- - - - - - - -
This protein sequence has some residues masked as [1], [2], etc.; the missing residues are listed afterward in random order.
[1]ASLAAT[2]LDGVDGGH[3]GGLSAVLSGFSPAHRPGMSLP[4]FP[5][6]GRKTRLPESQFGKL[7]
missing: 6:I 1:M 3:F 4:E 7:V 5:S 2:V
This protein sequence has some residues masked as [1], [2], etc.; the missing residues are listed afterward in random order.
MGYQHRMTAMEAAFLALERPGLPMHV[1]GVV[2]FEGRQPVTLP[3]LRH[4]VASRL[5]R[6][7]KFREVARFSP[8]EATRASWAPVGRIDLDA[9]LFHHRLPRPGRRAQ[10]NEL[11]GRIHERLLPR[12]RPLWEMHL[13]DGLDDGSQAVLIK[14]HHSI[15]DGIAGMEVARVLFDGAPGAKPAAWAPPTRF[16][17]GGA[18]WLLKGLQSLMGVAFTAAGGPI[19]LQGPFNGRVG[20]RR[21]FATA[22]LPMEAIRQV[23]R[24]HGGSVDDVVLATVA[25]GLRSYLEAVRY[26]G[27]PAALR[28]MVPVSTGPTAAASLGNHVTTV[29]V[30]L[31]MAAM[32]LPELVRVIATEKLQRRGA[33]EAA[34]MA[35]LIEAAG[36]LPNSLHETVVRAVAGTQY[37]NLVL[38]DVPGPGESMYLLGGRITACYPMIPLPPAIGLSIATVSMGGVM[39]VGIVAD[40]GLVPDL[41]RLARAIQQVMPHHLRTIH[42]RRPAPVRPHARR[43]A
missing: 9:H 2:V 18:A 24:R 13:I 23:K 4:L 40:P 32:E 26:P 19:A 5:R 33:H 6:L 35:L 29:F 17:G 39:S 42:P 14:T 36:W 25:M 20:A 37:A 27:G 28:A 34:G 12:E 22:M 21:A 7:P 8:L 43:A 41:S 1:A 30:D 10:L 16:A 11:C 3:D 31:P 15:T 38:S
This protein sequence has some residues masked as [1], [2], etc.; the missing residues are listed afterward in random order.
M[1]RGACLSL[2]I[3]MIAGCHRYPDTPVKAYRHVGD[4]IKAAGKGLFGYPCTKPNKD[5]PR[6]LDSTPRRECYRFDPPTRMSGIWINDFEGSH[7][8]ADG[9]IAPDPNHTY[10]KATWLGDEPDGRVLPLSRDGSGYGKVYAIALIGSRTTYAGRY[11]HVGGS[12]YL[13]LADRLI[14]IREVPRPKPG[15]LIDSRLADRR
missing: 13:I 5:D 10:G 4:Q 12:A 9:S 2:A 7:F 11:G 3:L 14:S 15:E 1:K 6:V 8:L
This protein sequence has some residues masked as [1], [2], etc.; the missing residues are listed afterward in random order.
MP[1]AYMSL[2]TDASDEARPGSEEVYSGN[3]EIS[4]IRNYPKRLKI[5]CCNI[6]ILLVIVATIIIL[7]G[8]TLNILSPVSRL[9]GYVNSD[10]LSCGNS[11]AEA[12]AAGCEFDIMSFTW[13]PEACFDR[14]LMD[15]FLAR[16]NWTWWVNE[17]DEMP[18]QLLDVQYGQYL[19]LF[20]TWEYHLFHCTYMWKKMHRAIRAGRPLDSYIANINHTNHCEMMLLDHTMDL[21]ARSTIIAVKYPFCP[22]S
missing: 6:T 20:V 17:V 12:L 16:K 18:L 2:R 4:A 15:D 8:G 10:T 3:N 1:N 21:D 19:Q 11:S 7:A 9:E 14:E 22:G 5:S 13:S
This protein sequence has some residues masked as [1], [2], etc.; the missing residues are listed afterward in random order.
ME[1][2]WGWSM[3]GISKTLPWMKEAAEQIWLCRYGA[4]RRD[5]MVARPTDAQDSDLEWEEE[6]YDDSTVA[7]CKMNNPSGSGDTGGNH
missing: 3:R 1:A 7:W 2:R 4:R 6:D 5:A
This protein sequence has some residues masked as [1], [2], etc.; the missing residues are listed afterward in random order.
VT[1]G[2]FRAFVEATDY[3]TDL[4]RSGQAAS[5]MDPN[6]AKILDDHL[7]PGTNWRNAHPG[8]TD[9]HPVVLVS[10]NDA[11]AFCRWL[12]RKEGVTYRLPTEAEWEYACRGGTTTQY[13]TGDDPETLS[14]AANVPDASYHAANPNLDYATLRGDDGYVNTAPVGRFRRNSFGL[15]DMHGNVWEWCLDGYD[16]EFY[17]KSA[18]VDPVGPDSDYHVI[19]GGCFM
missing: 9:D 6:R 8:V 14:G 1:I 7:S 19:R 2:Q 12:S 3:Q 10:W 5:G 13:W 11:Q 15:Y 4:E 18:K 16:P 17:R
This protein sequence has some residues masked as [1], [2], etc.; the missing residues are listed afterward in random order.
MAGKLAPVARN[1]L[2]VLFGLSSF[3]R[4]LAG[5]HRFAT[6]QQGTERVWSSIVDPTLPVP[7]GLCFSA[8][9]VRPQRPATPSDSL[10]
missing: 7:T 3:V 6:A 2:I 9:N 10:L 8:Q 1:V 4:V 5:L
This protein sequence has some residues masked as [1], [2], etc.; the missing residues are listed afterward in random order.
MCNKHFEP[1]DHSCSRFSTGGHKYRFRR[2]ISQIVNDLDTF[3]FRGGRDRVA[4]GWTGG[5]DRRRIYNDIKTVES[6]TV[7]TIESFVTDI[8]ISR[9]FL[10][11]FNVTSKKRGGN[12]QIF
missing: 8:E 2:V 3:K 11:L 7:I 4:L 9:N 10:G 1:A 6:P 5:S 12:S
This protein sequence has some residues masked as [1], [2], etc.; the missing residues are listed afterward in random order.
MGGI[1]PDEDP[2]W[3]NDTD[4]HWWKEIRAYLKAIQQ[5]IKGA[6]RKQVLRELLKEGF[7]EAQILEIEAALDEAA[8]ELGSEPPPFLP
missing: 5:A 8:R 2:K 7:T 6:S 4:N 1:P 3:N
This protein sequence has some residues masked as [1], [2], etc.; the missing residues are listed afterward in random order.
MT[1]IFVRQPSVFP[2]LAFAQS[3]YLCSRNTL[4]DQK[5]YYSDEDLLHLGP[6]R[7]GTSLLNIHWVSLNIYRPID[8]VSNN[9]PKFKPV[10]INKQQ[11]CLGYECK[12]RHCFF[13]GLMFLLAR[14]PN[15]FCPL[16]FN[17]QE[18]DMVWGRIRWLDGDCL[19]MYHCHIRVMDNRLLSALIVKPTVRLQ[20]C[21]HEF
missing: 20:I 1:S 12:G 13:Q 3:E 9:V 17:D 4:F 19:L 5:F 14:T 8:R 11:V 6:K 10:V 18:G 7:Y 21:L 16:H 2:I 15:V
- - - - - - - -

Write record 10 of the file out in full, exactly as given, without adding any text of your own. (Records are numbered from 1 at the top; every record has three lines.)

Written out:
This protein sequence has some residues masked as [1], [2], etc.; the missing residues are listed afterward in random order.
MT[1]IFVRQPSVFP[2]LAFAQS[3]YLCSRNTL[4]DQK[5]YYSDEDLLHLGP[6]R[7]GTSLLNIHWVSLNIYRPID[8]VSNN[9]PKFKPV[10]INKQQ[11]CLGYECK[12]RHCFF[13]GLMFLLAR[14]PN[15]FCPL[16]FN[17]QE[18]DMVWGRIRWLDGDCL[19]MYHCHIRVMDNRLLSALIVKPTVRLQ[20]C[21]HEF
missing: 20:I 1:S 12:G 13:Q 3:E 9:V 17:D 4:F 19:L 5:F 14:T 8:R 11:V 6:K 10:V 18:G 7:Y 21:L 16:H 2:I 15:V